Students in Delaware possibly exposed to Tuberculosis

GEORGETOWN, Del. -- A small number of individuals at the the Howard T. Ennis School might have been exposed to someone with active tuberculosis, officials said Tuesday.

The Delaware Division of Public Health and the Indian River School District are making contact with the individuals who might have been exposed to offer free screenings, as well as treatment, if necessary, according to a health department press release.

“At the Division of Public Health, we understand that this news can be concerning to parents and the community," said DPH Director Dr. Karyl Rattay in a release. "I am grateful to the Indian River School District and the team at Ennis who are working closely with us. We have reached out to the small number of individuals who need testing. If someone does not hear from us by letter or phone, they have no reason to get tested.

"This situation is a good reminder that TB is still active in our community and it’s important to test those who may be at risk for the disease."

No additional information will be provided on the active tuberculosis case or the individuals who need testing to protect medical privacy, the release stated.

Howard T. Ennis Educational Services are provided to all students (preschool through 21 years old) with significant disabilities within the Indian River School District that demonstrate a need for highly specialized educational support, according to the school website. The school is located on Ennis Road in Georgetown.

While risk of transmission is low, standard medical procedure calls for anyone who has been exposed and becomes infected with tuberculosis to be treated in order to prevent the development of tuberculosis.

Outreach to the individuals who might need testing began on Monday afternoon via phone calls and letters.

“In consulting with the Division of Public Health, we believe the risk of transmission in this case to be low,” Indian River School District Superintendent Mark Steele said in the release. “However, as a precautionary measure, we join DPH in recommending that certain individuals be tested for the disease. We have facilitated testing for those individuals determined to be in need of screening.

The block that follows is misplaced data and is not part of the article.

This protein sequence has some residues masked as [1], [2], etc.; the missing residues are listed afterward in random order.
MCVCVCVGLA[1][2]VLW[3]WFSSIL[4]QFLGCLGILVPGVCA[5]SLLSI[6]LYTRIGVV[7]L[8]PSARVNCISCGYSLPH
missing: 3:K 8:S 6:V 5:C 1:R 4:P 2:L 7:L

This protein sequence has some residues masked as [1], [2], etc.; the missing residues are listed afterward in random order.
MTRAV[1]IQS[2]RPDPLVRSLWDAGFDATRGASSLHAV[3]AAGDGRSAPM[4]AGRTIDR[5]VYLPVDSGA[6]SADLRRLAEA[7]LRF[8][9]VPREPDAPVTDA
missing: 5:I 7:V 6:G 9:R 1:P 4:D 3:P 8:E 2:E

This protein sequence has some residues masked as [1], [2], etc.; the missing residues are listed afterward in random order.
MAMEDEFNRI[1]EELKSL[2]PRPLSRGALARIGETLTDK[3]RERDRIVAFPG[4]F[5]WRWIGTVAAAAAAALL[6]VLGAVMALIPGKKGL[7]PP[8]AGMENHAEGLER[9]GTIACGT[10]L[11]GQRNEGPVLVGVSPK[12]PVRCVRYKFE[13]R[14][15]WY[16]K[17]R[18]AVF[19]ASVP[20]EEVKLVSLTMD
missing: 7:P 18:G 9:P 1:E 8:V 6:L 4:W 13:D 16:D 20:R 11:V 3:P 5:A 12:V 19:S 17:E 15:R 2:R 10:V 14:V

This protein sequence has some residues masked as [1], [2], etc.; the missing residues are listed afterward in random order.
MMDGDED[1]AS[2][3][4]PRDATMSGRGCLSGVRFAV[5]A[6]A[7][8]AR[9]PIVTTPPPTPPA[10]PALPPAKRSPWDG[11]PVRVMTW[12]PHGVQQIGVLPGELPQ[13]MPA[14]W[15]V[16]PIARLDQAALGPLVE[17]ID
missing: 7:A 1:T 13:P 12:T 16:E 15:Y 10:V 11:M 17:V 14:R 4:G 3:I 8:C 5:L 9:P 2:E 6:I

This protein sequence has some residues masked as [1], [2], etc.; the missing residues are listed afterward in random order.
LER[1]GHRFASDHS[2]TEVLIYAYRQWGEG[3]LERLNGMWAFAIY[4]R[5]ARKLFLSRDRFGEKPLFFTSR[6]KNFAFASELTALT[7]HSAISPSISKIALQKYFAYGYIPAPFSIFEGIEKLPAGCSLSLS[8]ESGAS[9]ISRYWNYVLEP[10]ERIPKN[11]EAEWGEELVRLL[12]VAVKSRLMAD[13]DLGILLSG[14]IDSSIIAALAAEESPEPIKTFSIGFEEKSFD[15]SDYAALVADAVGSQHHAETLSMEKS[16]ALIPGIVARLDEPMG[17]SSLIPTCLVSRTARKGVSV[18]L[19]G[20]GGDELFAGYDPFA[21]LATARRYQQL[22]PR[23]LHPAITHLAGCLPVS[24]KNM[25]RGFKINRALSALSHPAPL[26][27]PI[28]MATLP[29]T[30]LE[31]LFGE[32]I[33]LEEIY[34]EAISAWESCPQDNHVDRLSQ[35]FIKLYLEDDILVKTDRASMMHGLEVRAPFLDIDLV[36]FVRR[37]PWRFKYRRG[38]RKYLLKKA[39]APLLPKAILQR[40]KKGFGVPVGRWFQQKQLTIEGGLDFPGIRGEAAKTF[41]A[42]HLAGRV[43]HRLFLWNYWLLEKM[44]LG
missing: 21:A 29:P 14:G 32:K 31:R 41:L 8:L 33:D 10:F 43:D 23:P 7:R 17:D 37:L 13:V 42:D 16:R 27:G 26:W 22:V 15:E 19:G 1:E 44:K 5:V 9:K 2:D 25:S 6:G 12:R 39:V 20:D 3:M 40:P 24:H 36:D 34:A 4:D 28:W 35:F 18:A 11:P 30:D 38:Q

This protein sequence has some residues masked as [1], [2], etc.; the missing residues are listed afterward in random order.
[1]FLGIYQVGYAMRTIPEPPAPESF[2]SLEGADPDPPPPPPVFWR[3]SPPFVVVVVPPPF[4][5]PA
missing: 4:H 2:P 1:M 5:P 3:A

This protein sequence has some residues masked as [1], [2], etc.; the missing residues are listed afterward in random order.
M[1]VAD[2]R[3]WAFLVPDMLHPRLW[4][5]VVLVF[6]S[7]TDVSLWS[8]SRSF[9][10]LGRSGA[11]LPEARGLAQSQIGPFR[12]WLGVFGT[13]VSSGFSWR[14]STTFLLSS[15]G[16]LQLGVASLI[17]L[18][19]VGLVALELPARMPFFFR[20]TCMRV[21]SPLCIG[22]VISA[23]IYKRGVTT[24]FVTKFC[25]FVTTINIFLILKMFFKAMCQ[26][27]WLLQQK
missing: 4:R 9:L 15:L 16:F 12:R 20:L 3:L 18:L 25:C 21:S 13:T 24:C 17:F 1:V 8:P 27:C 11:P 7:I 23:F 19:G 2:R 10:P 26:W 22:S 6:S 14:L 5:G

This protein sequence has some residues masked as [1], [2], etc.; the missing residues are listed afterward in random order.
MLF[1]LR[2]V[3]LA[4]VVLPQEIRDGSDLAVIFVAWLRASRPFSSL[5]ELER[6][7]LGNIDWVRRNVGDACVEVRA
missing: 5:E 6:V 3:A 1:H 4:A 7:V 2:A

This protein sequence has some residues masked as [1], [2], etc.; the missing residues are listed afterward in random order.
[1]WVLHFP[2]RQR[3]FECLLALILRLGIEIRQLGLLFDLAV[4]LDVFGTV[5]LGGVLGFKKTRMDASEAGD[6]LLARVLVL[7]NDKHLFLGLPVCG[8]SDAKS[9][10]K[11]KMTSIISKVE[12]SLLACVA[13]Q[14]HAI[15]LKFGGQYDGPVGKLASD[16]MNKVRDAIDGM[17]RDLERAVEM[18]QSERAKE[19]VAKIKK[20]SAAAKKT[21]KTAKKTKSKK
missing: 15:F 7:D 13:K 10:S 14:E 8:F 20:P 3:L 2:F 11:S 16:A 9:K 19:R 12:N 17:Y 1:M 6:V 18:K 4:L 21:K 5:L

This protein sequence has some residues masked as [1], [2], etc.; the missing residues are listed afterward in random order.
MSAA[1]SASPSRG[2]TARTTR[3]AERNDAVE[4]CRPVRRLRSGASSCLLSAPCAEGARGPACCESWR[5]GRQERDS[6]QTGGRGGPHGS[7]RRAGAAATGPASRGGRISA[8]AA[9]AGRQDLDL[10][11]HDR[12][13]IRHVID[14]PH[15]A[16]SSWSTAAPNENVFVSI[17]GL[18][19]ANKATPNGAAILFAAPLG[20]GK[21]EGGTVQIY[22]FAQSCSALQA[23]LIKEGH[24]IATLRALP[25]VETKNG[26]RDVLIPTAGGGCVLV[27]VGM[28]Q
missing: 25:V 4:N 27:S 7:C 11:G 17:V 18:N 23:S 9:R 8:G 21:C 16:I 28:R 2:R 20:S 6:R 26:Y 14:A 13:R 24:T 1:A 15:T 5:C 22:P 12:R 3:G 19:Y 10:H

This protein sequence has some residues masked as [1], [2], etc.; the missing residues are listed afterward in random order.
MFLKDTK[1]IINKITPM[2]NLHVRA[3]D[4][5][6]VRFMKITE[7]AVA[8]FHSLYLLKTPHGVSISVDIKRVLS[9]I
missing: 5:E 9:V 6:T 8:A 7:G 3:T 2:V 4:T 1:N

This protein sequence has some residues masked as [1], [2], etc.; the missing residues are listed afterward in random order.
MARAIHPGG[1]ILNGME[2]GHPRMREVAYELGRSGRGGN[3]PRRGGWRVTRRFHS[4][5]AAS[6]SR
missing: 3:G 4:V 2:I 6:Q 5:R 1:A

"The Indian River School District is committed to taking every possible precaution to assure the health and safety of students, staff and parents."

The Centers for Disease Control and Prevention recommends the following people get tested for tuberculosis:

Anyone who might have been exposed to someone with the disease.
People from an area where tuberculosis is common, including but not limited to Eastern Europe, Russia, Latin America, the Caribbean and Africa.
People who work or live in "high-risk" settings, including correctional facilities, long-term care facilities, nursing homes and homeless shelters.
Health care providers who worked with patients at an increased risk for tuberculosis.
Infants, children and adolescents who were exposed to adults who are at an increased risk for latent tuberculosis infection or tuberculosis.
According to the release, tuberculosis cases are on the decline throughout the country, with 9,557 cases nationwide in 2015. But the release said people should still be vigilant.

Delaware had 22 cases of tuberculosis in 2015, 16 in 2016 and 10 to date in 2017, according to the health department.

More health department information on tuberculosis

Tuberculosis is a bacteria that can be breathed into the lungs of others when someone nearby with the active disease coughs, sneeze, sings or laughs, health officials said, and those with tuberculosis are most likely to spread the disease to people they see every day, such as family or other people who live in their house, close friends, and coworkers.

Symptoms of the disease includes a worsening cough that lasts more than two weeks, fatigue, weakness, weight loss, night sweats, fever, chills and chest pain.

According to the release, tuberculosis can impact any organ, however, it is infectious to others only when it occurs in the lungs or voice box.

Most people who are infected with tuberculosis will have a positive tuberculosis test but will never develop symptoms and spread it to other people, and only people with tuberculosis symptoms can spread the disease. The disease cannot be spread through shaking hands, touching, sharing food or beverages, utensils, bed linens, toilet seats, sharing toothbrushes, or saliva from kissing, the release said.

Tuberculosis is treatable and curable, normally taking 6 to 9 months and by taking several medications. Roughly 5 to 10 percent of people infected with tuberculosis will develop the disease in their lifetime, the release said, and most do so within the first two years after infection.

The body is able to fight the disease by stopping the tuberculosis bacteria from growing, the release said. The bacteria can become inactive, however, the can be become active later and remain the body. This is called a latent tuberculosis infection, and those with a latent tuberculosis infection cannot spread the disease to others.

People with latent tuberculosis infection can be treated to ensure the disease does not develop.

For more information on TB, visit the Centers for Disease Control and Prevention's website.

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